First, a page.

Fake note crooks lapping up Rs 100, Rs 1,000 bills: RBI
Currency counterfeiters appear to have started focusing more on Rs 100 and Rs 1,000 denominations, even though the traditional favourite Rs 500 bills continue to be the most to be faked by numbers, the RBI has said.business Updated: Aug 31, 2014 16:25 IST
Currency counterfeiters appear to have started focusing more on the Rs 100 and Rs 1,000 denominations, even though the traditional favourite Rs 500 bills continue to be the most to be faked by numbers, the Reserve Bank has said.
The banking system detected over 2.52 lakh pieces of counterfeit notes of Rs 500 denomination in FY14 as against the 2.81 lakh the year before, while the number of Rs 1,000 denomination fake notes rose to 1.10 lakh as against the 98,459 in the preceding year, it said.
Detection of Rs 100 denomination fake notes increased by 10,000 pieces during the fiscal to 1.18 lakh pieces, the RBI said in its recently released annual report.
"During 2013-14, the detection of counterfeit notes of Rs 1,000 and Rs 100 increased by 11.8% and 9.8% respectively, whereas that of Rs 500 denomination decreased by 10.3%," the central bank said in its annual report.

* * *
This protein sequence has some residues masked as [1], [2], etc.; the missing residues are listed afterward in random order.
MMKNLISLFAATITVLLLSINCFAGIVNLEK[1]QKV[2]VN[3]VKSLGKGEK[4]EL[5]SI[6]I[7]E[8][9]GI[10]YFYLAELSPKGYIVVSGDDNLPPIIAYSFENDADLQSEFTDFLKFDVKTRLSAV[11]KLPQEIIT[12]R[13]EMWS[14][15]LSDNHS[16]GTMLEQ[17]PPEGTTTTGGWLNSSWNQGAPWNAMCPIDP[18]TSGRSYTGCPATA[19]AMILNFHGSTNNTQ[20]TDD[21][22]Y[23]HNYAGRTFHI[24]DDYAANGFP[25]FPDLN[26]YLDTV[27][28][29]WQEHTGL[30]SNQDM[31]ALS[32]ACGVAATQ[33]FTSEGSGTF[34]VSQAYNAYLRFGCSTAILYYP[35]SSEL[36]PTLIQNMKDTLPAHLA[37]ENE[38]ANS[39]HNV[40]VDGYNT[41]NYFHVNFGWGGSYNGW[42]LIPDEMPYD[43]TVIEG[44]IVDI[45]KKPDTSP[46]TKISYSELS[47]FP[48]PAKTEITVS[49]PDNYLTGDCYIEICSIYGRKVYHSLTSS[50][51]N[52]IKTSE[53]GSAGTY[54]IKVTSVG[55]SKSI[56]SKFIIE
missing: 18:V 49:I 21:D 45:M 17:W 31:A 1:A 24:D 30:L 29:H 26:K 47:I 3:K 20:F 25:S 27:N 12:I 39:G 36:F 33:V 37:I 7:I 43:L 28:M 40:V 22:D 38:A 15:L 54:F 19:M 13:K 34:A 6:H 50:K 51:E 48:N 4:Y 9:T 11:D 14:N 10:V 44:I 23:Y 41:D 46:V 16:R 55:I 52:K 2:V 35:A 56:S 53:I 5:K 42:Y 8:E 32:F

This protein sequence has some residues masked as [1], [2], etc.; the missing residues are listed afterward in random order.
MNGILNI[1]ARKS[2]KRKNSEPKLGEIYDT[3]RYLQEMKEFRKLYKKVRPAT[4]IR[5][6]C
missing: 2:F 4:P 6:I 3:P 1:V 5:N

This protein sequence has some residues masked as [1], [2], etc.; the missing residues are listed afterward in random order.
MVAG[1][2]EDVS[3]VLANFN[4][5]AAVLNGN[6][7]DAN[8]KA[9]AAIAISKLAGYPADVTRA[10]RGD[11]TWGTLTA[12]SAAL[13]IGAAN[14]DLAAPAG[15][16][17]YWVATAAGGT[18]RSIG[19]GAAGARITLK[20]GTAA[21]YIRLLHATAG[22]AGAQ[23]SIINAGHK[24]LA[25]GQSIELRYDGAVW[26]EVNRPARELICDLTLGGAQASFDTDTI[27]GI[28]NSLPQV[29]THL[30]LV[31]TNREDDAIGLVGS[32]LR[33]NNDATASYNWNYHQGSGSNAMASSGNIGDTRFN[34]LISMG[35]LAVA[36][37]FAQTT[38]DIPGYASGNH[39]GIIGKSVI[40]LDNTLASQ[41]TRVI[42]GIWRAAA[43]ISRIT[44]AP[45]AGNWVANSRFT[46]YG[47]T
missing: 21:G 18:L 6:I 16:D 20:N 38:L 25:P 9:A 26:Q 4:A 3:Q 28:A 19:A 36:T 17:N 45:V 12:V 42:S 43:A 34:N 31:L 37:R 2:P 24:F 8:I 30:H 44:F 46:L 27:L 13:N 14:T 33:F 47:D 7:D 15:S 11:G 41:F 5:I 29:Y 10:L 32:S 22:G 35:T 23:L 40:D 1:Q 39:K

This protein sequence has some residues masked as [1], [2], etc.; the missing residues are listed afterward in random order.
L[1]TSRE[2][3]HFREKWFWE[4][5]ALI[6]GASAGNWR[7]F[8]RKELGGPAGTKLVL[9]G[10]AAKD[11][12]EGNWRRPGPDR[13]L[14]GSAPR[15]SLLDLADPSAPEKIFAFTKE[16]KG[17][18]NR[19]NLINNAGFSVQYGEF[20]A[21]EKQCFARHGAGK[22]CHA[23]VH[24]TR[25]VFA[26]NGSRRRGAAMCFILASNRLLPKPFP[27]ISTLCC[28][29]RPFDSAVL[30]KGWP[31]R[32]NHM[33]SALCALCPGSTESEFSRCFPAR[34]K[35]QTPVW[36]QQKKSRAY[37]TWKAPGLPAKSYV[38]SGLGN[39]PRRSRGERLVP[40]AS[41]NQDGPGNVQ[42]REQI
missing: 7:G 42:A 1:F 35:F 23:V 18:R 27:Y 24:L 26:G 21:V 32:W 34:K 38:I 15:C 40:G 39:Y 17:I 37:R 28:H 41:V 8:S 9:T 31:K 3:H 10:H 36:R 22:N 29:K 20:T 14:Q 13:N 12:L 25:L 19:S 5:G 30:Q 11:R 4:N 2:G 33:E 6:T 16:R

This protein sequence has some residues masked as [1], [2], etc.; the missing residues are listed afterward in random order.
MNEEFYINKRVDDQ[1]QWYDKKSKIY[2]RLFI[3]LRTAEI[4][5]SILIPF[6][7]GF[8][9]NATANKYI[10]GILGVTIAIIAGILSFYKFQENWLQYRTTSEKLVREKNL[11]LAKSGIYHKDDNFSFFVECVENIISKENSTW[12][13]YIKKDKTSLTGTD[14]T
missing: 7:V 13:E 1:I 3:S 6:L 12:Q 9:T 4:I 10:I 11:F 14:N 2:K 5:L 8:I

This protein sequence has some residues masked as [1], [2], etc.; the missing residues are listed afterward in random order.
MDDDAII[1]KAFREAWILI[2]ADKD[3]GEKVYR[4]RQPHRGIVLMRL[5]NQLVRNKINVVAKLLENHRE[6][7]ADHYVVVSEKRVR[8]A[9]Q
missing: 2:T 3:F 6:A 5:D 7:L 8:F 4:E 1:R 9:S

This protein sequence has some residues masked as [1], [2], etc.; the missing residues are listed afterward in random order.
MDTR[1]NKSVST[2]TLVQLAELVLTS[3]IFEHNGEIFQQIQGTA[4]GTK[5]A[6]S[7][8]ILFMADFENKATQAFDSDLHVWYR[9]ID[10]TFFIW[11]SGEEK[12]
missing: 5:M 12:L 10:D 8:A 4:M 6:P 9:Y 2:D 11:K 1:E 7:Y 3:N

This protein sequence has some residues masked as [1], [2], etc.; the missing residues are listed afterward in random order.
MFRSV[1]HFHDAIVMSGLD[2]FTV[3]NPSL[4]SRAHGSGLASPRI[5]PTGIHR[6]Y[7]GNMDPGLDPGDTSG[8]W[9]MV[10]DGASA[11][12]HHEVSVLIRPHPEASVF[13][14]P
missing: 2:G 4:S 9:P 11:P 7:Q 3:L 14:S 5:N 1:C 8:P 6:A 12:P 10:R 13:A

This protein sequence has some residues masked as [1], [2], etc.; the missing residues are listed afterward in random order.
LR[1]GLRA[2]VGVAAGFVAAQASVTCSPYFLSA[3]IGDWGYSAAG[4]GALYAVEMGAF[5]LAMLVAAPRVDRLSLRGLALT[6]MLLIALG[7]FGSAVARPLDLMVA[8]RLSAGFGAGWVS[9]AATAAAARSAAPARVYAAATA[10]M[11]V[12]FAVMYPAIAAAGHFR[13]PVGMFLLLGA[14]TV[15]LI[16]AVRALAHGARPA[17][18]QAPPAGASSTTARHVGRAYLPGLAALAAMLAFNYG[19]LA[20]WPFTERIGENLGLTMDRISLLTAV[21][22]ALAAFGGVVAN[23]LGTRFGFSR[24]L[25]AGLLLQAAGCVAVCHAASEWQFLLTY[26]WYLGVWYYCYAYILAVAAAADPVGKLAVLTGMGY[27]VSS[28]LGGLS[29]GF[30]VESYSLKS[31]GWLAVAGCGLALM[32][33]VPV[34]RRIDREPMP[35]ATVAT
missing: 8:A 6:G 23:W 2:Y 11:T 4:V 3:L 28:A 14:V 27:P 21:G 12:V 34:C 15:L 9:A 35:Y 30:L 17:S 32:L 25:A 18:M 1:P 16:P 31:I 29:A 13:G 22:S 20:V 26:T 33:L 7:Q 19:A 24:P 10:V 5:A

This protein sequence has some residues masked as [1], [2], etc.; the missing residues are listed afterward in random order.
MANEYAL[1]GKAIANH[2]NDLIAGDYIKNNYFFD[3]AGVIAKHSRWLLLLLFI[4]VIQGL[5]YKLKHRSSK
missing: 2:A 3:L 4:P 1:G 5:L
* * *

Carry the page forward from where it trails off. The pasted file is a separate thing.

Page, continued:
The data, however, exclude the detection by the state police and various other law enforcement agencies, it said. The share of the banks in detecting fake currency has been steadily climbing as 95.9% of the total detections were done by the banks, it said, adding that only 4.1% of the detections were by the RBI.
"To instill confidence of the public in banknotes in circulation and with a view to controlling and mitigating the risk of financial loss as also loss of reputation, banks have been advised to re-align their cash management in such a manner so as to ensure that cash receipts in denominations of Rs 100 and above are not put into re-circulation without the bank notes being machine processed for authenticity," the regulator said.
Meanwhile, the RBI has said there has been a sizable jump in the expenditure on security, printing and distribution of the currency notes between July 2013 and June 2014, as against the year-ago period.
During FY14, the central bank spent Rs 32.1 billion on the account as against the Rs 28.7 billion in the previous fiscal.
"With a view to obviating the need for making repeated logistical and security arrangements for transportation of bank notes, thereby reducing the costs, as also for ensuring speedy movement of treasure, a scheme of direct remittance of bank notes from note printing presses to currency chests is being progressively pursued," it said.